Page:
Fixed Asset Accountability      0033-01   ZZall

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                              TO: Interested Ministries                                                            FROM: Jim Bramer, Retired CPA-Auditor  
                                                                                                                                        FILE: 0033-01/all

                               RE: Fixed Asset Accountability                                               ORIGINATED:  March 1985                                            


INTRODUCTION

        Ever before us is the need for accountability of all "Land, Buildings and Equipment- LB&E"; yea physical inventory of furniture and all types of stationary and mobile equipment. Please Go Here  for more on this topic.
        Many of you have not given this priority down through the years, but in order to comply with Generally Accepted Accounting Principles (GAAP) it is now necessary to show depreciation as an expense for all nonprofit organizations. Plus it is desirable for more complete insurance coverage. This means you need greater documentation and accountability of these tangible assets.  Click Here for some February 2008 information on this topic
        May we suggest the following:

INITIAL PHYSICAL INVENTORY

        A. Obtain a written record of some type (a card or ledger) for each item or group of like items. It would contain at least the following: I.D. number (see below regarding sticker); adequate description of item; approximate date of acquisition; cost or cost equivalent (see below); approximate life span; user and location information.
        B. Inventory the fixed assets and complete the record. We recommend that you place an I.D. sticker on applicable piece for future accountability and reference.
        C. This provides an excellent project for volunteers or when your staff is "caught up."

COST OR COST EQUIVALENT

        What did we pay for this item 10 years ago? We don't have any of those old invoices! Ugh!
        The emphasis in this process is accountability and the original cost is not absolutely necessary. Therefore, it is not crucial for you to dig up all those old records, etc. If you cannot locate the recent invoices, please use your best judgment of its original cost or obtain information from current insurance appraisals or property tax appraisals, etc. We recommend that you not inventory, for these purposes, items costing $100.00 or so (this amount may be different for larger organizations). Please bring on donated items at their estimated value when received.
        We recommend the term
"Cost Equivalent" to accommodate the variety of "dollars" placed in this inventory.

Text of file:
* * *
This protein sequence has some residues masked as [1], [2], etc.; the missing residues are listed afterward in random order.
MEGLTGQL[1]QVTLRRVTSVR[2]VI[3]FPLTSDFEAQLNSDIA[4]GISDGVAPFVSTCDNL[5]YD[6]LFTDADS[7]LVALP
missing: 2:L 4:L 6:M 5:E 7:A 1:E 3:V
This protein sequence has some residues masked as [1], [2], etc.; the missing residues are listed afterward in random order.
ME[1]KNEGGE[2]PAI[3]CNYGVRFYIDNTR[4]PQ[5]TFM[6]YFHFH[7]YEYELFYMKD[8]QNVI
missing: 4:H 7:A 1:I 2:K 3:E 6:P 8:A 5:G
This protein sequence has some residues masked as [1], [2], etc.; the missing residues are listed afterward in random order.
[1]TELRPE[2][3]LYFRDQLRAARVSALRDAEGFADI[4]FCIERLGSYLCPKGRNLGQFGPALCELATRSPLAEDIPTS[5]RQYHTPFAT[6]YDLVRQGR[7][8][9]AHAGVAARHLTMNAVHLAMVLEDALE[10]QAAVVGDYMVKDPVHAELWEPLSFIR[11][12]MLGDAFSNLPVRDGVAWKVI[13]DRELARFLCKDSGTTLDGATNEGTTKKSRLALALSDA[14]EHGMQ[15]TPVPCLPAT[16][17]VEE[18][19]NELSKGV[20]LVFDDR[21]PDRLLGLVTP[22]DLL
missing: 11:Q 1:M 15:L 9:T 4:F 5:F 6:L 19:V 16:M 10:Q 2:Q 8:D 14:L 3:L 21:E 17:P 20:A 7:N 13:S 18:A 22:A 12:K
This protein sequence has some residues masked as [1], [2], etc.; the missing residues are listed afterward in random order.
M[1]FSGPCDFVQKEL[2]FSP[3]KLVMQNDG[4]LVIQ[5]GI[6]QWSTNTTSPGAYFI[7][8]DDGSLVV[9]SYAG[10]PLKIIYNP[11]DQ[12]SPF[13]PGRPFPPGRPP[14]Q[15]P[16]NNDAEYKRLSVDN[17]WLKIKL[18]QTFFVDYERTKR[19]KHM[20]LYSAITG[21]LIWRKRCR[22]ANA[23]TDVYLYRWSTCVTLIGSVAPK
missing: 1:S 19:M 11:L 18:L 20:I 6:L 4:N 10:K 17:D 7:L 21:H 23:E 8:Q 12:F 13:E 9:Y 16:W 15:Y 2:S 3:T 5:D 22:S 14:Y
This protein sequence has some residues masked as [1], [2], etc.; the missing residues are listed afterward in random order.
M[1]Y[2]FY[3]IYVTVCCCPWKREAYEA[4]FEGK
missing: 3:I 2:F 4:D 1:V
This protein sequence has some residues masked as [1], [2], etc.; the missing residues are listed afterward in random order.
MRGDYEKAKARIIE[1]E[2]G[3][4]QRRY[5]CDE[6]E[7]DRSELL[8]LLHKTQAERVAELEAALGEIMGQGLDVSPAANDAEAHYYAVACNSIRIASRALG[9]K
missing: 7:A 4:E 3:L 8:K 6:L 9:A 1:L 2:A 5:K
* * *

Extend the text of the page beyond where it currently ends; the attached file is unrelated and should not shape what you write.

DEPRECIATION - IS IT NECESSARY?

        Yes, as indicated above, it is now required for GAAP, but it really isn't that difficult. We advise against laboriously accumulating the amount of depreciation since date of acquisition on each piece of fixed asset in inventory.
        We recommend that all items be classified within life spans and you use the   "block" method' of depreciation computation by year and by life span as demonstrated below:

    -- Year FAssets Acquired ---    Grand Accumul This Yr's      Total
Life %

1998

1999

2000

    Total    Deprec    Deprec     Accum
Span     Deprec
5 yr

20

5,000

4,000

1,000

10,000

2,600

2,000

4,600

10 yr

10

1,000

300

3,500

4,800

250

480

730

15 yr

5

3,000

3,500

3,500

10,000

633

500

1,133

Totals

9,000

7,800

8,000

24,800

3,483

2,980

6,463

WHAT HAPPENS WHEN WE GET RID OF AN ITEM?

        Set up and use a "Gain/Loss on disposition of Fixed Assets" account, or simply use below the existing "Net Investment in Fixed Assets" equity account. Remove the computed year to date (do not make partial year computation for the year of disposition) amount of previously accumulated block depreciation for that specific fixed asset and charge it to the above account. Then place, in the same account, the "Cost Equivalent" from respective "Fixed asset" account along with any applicable sales proceeds. This information will show up in a special place within your year end report.

AT THE END OF THE FISCAL YEAR:

        Not only will you have to be sure of the foregoing entry, but you will need to also account for any "Fixed Asset Procurements" acquired during the year by any "Operating Fund" or "Special Fund" as an "Expense"; followed by balancing the Fixed asset subsidiary (listing of each fixed asset, etc.) to the control accounts in the general ledger. You would then compute the block depreciation for the current year.
        This includes some type of "capitalization level" --- like everything that costs $500.00 or more should be added to this depreciation schedule, or capitalized, etc.  In all of this effort, do not loose sight of the need for "tangible asset accountability" for such purposes as insurance coverage, etc. Please
Go Here  for comments about reflecting such matters as a part of Fixed Asset Memo Accounting. 


          The bulk of this publication originated in March 1985 and was   . UPTD: April 20, 2011  

ABOUT  US   |  OUR PURPOSE   |  TABLE OF CONTENTS   |  SEARCH  MATTERS   |  HELP DETAILS   |  FUND ACCTG VIA COMPUTERS   |  GLOSSARY